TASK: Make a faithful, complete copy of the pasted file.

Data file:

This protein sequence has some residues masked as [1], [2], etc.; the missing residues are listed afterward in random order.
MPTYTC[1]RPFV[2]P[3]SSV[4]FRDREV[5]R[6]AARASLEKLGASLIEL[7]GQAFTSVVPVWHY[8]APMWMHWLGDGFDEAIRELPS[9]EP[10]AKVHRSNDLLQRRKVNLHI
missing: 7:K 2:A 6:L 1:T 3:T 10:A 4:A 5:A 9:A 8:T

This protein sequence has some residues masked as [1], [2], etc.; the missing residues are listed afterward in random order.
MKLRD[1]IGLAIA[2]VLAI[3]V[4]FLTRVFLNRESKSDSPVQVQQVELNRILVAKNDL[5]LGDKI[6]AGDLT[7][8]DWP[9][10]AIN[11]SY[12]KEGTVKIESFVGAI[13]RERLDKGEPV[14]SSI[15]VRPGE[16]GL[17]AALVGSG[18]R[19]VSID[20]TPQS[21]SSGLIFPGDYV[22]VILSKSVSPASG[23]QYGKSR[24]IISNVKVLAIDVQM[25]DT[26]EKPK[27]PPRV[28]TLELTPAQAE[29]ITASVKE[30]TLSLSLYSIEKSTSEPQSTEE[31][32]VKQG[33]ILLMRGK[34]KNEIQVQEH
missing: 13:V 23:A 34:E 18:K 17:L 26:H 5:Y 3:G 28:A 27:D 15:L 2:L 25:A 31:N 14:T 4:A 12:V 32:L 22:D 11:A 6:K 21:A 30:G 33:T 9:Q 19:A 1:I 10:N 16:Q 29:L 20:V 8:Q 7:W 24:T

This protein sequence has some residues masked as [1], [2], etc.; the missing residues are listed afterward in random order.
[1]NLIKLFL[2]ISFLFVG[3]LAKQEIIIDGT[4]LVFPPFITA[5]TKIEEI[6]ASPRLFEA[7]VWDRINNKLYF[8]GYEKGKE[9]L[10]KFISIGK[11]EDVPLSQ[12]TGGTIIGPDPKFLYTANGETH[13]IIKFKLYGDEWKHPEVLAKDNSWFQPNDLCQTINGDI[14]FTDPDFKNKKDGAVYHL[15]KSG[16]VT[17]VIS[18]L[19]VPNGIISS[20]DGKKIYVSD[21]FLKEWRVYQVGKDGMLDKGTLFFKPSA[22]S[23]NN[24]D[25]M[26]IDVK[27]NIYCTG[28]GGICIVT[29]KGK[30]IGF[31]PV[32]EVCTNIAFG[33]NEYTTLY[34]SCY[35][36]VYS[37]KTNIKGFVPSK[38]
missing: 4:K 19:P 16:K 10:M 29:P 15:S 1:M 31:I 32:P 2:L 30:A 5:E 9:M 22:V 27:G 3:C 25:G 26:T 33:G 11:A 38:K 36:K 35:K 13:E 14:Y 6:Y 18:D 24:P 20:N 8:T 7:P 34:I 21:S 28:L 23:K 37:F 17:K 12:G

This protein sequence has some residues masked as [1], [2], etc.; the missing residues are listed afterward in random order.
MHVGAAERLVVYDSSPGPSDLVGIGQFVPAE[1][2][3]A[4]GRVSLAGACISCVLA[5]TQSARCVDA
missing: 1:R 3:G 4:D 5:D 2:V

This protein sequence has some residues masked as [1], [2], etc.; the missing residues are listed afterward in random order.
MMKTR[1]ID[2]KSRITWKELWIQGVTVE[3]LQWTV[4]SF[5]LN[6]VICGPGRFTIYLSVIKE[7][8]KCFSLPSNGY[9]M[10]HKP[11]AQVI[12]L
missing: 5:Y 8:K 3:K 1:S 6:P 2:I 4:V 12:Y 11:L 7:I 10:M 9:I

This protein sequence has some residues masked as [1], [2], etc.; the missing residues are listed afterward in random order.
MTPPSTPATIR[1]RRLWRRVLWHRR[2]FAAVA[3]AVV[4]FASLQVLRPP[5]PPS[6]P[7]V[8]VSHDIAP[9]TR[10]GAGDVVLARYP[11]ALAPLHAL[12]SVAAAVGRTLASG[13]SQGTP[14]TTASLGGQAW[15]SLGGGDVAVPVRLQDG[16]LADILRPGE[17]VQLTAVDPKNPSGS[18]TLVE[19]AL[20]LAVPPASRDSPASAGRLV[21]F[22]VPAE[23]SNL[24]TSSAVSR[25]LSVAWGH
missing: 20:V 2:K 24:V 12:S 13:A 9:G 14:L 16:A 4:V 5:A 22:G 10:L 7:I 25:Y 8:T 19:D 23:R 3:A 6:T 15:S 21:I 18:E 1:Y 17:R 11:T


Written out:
This protein sequence has some residues masked as [1], [2], etc.; the missing residues are listed afterward in random order.
MPTYTC[1]RPFV[2]P[3]SSV[4]FRDREV[5]R[6]AARASLEKLGASLIEL[7]GQAFTSVVPVWHY[8]APMWMHWLGDGFDEAIRELPS[9]EP[10]AKVHRSNDLLQRRKVNLHI
missing: 7:K 2:A 6:L 1:T 3:T 10:A 4:A 5:A 9:A 8:T

This protein sequence has some residues masked as [1], [2], etc.; the missing residues are listed afterward in random order.
MKLRD[1]IGLAIA[2]VLAI[3]V[4]FLTRVFLNRESKSDSPVQVQQVELNRILVAKNDL[5]LGDKI[6]AGDLT[7][8]DWP[9][10]AIN[11]SY[12]KEGTVKIESFVGAI[13]RERLDKGEPV[14]SSI[15]VRPGE[16]GL[17]AALVGSG[18]R[19]VSID[20]TPQS[21]SSGLIFPGDYV[22]VILSKSVSPASG[23]QYGKSR[24]IISNVKVLAIDVQM[25]DT[26]EKPK[27]PPRV[28]TLELTPAQAE[29]ITASVKE[30]TLSLSLYSIEKSTSEPQSTEE[31][32]VKQG[33]ILLMRGK[34]KNEIQVQEH
missing: 13:V 23:A 34:E 18:K 17:L 26:H 5:Y 3:G 28:A 27:D 15:L 2:L 25:A 31:N 14:T 4:A 12:V 32:L 22:D 11:A 6:K 21:A 30:G 33:T 9:Q 19:A 1:I 10:N 16:Q 29:L 20:V 8:Q 7:W 24:T

This protein sequence has some residues masked as [1], [2], etc.; the missing residues are listed afterward in random order.
[1]NLIKLFL[2]ISFLFVG[3]LAKQEIIIDGT[4]LVFPPFITA[5]TKIEEI[6]ASPRLFEA[7]VWDRINNKLYF[8]GYEKGKE[9]L[10]KFISIGK[11]EDVPLSQ[12]TGGTIIGPDPKFLYTANGETH[13]IIKFKLYGDEWKHPEVLAKDNSWFQPNDLCQTINGDI[14]FTDPDFKNKKDGAVYHL[15]KSG[16]VT[17]VIS[18]L[19]VPNGIISS[20]DGKKIYVSD[21]FLKEWRVYQVGKDGMLDKGTLFFKPSA[22]S[23]NN[24]D[25]M[26]IDVK[27]NIYCTG[28]GGICIVT[29]KGK[30]IGF[31]PV[32]EVCTNIAFG[33]NEYTTLY[34]SCY[35][36]VYS[37]KTNIKGFVPSK[38]
missing: 4:K 19:P 16:K 10:M 29:P 15:S 1:M 31:I 32:P 2:L 30:A 5:E 9:M 22:V 27:G 3:C 25:G 26:T 33:G 11:A 38:K 36:K 35:K 13:E 14:Y 6:Y 18:D 24:P 20:N 8:T 7:P 34:I 21:S 28:L 23:K 37:F 17:K 12:G

This protein sequence has some residues masked as [1], [2], etc.; the missing residues are listed afterward in random order.
MHVGAAERLVVYDSSPGPSDLVGIGQFVPAE[1][2][3]A[4]GRVSLAGACISCVLA[5]TQSARCVDA
missing: 1:R 3:G 4:D 5:D 2:V

This protein sequence has some residues masked as [1], [2], etc.; the missing residues are listed afterward in random order.
MMKTR[1]ID[2]KSRITWKELWIQGVTVE[3]LQWTV[4]SF[5]LN[6]VICGPGRFTIYLSVIKE[7][8]KCFSLPSNGY[9]M[10]HKP[11]AQVI[12]L
missing: 5:Y 8:K 3:K 1:S 6:P 2:I 4:V 12:Y 11:L 7:I 10:M 9:I

This protein sequence has some residues masked as [1], [2], etc.; the missing residues are listed afterward in random order.
MTPPSTPATIR[1]RRLWRRVLWHRR[2]FAAVA[3]AVV[4]FASLQVLRPP[5]PPS[6]P[7]V[8]VSHDIAP[9]TR[10]GAGDVVLARYP[11]ALAPLHAL[12]SVAAAVGRTLASG[13]SQGTP[14]TTASLGGQAW[15]SLGGGDVAVPVRLQDG[16]LADILRPGE[17]VQLTAVDPKNPSGS[18]TLVE[19]AL[20]LAVPPASRDSPASAGRLV[21]F[22]VPAE[23]SNL[24]TSSAVSR[25]LSVAWGH
missing: 20:V 2:K 24:V 12:S 13:A 9:G 14:L 16:A 4:V 5:A 22:G 10:L 7:I 25:Y 8:T 19:D 23:R 3:A 6:T 15:S 21:I 18:E 1:Y 17:R 11:T